Low Frequency Vibrations Disrupt Left-Right Patterning in the Xenopus Embryo

PLoS One. 2011;6(8):e23306. doi: 10.1371/journal.pone.0023306. Epub 2011 Aug 3.

Abstract

The development of consistent left-right (LR) asymmetry across phyla is a fascinating question in biology. While many pharmacological and molecular approaches have been used to explore molecular mechanisms, it has proven difficult to exert precise temporal control over functional perturbations. Here, we took advantage of acoustical vibration to disrupt LR patterning in Xenopus embryos during tightly-circumscribed periods of development. Exposure to several low frequencies induced specific randomization of three internal organs (heterotaxia). Investigating one frequency (7 Hz), we found two discrete periods of sensitivity to vibration; during the first period, vibration affected the same LR pathway as nocodazole, while during the second period, vibration affected the integrity of the epithelial barrier; both are required for normal LR patterning. Our results indicate that low frequency vibrations disrupt two steps in the early LR pathway: the orientation of the LR axis with the other two axes, and the amplification/restriction of downstream LR signals to asymmetric organs.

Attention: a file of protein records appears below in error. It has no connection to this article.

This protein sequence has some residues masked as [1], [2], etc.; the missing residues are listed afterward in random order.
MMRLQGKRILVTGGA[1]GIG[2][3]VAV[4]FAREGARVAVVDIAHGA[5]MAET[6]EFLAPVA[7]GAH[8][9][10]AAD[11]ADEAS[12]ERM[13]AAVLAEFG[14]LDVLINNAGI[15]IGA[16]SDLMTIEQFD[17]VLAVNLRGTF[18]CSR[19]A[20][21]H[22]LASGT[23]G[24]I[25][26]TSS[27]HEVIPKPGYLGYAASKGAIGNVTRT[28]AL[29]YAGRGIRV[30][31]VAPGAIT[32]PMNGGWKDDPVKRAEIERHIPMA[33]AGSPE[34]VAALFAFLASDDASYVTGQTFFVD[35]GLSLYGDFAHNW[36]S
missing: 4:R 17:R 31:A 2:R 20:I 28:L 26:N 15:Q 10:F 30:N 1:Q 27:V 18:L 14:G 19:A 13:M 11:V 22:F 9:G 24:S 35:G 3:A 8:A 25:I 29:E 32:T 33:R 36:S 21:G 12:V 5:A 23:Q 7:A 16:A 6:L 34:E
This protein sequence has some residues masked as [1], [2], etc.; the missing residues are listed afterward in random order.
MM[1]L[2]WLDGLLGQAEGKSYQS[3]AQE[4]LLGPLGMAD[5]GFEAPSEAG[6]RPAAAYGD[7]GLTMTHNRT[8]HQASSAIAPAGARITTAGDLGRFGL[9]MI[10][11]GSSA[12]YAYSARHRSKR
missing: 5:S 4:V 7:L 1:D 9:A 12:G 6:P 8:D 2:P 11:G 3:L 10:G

Publication types

  • Research Support, N.I.H., Extramural
  • Research Support, Non-U.S. Gov't

MeSH terms

  • Animals
  • Body Patterning / physiology*
  • Embryo, Nonmammalian / physiology*
  • Vibration / adverse effects*
  • Xenopus / embryology*